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Tips on using SharePoint in a multilingual environment

Microsoft Lists Templates are Unilingual

Now that list creation experience is making it easier to create lists from templates, and before the ability to create your own list templates rolls out, I thought I would point out that these Microsoft list templates are mostly unilingual.

Creating a new list from a template is very convenient, and it can be done in any language, and on any site, but the lists themselves are unilingual and are in the language of the user at the time that the list was created.

The language of the user depends on several things, including the alternate languages of the site.  The Microsoft Lists site itself can have alternate languages.  Depending on the year when your “my site” or OneDrive was created, it might have only one language or all languages activated.  You can check this by modifying the URL while on a Microsoft Lists or OneDrive site (it’s the same site) to this:

When a list is created from a template, the names and descriptions of the list and the columns are created using the current language of the person who is creating the list, no matter the base language of the site.  If my language is English and I create a travel requests list, it is completely in English.

If I change my language and display the same list, it is also completely in English, or almost.  In the image below, where my language is French, you see that the word ‘’Today” in the date fields is replaced with the word “Aujourd’hui”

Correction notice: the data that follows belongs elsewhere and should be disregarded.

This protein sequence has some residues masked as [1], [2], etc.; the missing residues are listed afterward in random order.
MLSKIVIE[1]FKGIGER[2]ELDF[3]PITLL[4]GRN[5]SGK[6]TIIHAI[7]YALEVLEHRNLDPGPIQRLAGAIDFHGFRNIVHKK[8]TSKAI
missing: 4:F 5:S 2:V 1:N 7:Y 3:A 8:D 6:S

This is different from the old “create a custom list” experience, where at least the “Title” column would have a different name in different languages right from the start.

If my language is French at the time of creating a list from a template, it will create the list in French, even on a site where English is the site’s base language.

In the image below I created the list from the “Issue Tracking” template while my language was French, then changed my language to German.

The column “Anlagen” (attachment) is the only column which is translated out of the box, all the others are still in French.  It is possible to use the SharePoint MUI to add translations of the list and columns names and descriptions in all languages.  I cheated and used PointFire 365 to translate them all in a single step.  When that is done, the list headers are in the language of the user.

One thing that cannot be localized with the MUI is the values of Choice columns.  So for instance the possible values of the “Priority” column will be “Critique”, “Élevé”, “Normal”, and “Faible” in all languages.  The JSON that formats these columns is also generated in French in this case, where the formatting depends of the value of the column (in French).

You will also notice in the JSON that even though the list was created in French, the internal name of the column “Priority” is in English, and in fact is the same internal name in all languages.  That is handy when you write thing like Power Automate flows or PowerShell scripts, you don’t need to write different ones in different languages as long as you always refer to the internal name of the column, not the column title.  While you’re at it, if you’re writing JSON for formatting, make sure that everything is based on the @currentField, not @currentField.displayValue or friendly formats, because those can be language-sensitive and stop working when users have a different language.
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